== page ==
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course, his appearance on the present occasion excited no suspicion among the soldiers. He was admitted, as usual, into the port near the castle ; and subsequently, while part of the garrison were visiting his ship, he was allowed to enter the casa tle itself with his party. He immediately made prize of the place, without experiencing the least resistance.

When in full possession, this brave fellow attempted by signals to apprise the main body of the insurgents at Warkworth, of the important service he had rendered them, and of the necessity under which he lay of having some assistance sent to him. Unfortunately, they did not perceive bis signals. It was also unfortunate for him that the garrison at Berwick had got intelligence of his exploit. The very next day, a party of thirty soldiers and fifty volunteers was despatched from that place, to win back the fort. They approached the island, by the sands, when the tide was at ebb; and, as Errington was at once destitute of arms for resisting them, and of provisions for holding out a siege, he was instantly overpowered. In attempting to make his escape, he was impeded by a shot in the thigh, and, being then seized, was carried prisoner to Berwick. It is pleasant, however, to record, that he subsequently contrived to escape.

Mr Forster's little army, in the meantime, experienced a dreadful disappointment in failing to procure possession of Newcastle, which they had looked forward to as one of the principal points on which the success of their enterprise would depend. Newcastle was then a walled town, and capable of being put into a state of complete de CHAPTER IV.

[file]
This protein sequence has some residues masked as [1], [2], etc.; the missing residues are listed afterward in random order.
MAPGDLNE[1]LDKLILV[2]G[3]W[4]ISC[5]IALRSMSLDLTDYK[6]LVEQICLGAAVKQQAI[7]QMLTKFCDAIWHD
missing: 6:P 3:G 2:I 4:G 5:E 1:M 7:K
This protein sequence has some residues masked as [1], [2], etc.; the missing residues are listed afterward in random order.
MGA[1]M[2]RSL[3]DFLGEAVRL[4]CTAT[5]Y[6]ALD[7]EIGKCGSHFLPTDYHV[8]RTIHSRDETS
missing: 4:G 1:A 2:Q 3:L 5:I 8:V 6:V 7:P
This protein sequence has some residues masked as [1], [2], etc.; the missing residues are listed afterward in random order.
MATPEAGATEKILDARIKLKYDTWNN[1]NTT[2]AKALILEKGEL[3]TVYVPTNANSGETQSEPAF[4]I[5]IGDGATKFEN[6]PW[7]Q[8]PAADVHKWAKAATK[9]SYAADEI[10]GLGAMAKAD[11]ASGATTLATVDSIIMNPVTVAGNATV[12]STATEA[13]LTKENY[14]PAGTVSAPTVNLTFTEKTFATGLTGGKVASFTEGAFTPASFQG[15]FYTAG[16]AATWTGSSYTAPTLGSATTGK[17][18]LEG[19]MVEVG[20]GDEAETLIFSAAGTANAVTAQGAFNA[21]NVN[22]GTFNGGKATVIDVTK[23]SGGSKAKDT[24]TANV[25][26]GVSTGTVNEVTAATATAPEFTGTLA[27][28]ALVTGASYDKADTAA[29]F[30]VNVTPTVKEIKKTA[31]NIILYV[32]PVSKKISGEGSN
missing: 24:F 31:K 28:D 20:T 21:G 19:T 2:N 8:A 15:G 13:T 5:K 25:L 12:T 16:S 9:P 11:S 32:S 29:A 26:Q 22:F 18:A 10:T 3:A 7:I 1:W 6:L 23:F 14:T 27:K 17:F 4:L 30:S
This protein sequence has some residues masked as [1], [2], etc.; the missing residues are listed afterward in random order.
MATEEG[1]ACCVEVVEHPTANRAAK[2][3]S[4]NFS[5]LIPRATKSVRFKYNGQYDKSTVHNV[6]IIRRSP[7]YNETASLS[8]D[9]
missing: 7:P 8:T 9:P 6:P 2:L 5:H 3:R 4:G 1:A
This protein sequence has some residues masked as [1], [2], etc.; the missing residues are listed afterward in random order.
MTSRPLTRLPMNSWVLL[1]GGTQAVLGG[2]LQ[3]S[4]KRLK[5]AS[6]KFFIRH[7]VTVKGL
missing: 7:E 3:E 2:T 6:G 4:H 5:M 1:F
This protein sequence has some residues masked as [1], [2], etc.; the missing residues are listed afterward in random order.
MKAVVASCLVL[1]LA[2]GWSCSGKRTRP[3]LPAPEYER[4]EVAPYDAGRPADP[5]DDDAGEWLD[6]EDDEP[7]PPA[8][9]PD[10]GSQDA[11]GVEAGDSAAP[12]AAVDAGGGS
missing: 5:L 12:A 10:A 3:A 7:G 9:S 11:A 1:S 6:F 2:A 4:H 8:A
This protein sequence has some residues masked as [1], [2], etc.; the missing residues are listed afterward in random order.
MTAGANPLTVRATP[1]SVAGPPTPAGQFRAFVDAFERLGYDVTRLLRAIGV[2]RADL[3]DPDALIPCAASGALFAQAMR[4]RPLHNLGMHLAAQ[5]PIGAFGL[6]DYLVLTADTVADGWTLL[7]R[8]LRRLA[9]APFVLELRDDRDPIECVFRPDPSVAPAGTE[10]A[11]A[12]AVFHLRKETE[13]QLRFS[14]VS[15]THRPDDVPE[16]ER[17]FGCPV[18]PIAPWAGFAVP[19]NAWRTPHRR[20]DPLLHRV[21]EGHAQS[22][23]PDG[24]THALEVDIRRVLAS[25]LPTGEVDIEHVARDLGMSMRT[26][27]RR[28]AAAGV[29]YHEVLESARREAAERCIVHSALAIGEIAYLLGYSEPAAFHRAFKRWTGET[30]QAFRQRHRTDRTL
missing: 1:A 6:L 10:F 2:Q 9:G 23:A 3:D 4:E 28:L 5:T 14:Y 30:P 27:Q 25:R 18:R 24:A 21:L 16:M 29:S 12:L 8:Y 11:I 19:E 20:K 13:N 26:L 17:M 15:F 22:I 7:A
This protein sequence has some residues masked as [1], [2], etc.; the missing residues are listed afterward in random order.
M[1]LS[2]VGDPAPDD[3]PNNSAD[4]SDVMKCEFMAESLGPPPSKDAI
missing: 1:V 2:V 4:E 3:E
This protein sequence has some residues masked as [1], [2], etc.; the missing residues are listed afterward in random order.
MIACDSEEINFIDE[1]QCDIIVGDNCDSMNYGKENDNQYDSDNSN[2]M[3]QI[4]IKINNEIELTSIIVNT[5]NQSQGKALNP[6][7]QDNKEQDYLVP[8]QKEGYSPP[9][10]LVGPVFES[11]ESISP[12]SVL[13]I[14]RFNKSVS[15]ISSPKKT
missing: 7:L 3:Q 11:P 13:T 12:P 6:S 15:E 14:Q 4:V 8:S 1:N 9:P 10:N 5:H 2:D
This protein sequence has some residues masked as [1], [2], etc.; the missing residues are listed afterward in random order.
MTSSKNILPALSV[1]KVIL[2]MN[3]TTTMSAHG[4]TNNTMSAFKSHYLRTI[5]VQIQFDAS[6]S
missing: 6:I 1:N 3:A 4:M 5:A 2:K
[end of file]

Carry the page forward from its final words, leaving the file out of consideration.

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EXPEDITION OF BRIGADIER MACINTOSH.

Borlum and his men's coming.

Jacobite Song.

It has been already mentioned, that the Earl of Mar thought a complication of stratagems necessary for the destruction of the insignificant force which opposed him at Stirling Bridge. He thought it necessary, that the Duke of Argyle should be enclosed in what he calls, in one of his letters, “ a hose-net,” ere any hope could be entertained of putting him down. Under this impression, he had already despatched a large party under Major-general Gordon, with orders first to garrison Inverary, for the purpose of keeping the Campbell's at home, and then to descend upon the Western counties, that he might circumvent the royal army. He also entertained a wish that the Jacobites of the South of Scotland, who, he heard, were now rising under Lords Kenmure, Carnwath, and Wintoun, should co-operate with Gordon in this maneuvre. As if even that were not enough, he now thought proper to send a party of two thousand five hundred men across the Frith of Forth, to act against the Duke from the East, as Gordon and Kenmure, were to do from the West and South. Ultimately, this last party joined the English insurgents ; but, at first, it was designed for the service mentioned.

And bere occurs by far the finest point in the whole history of the insurrection of 1715,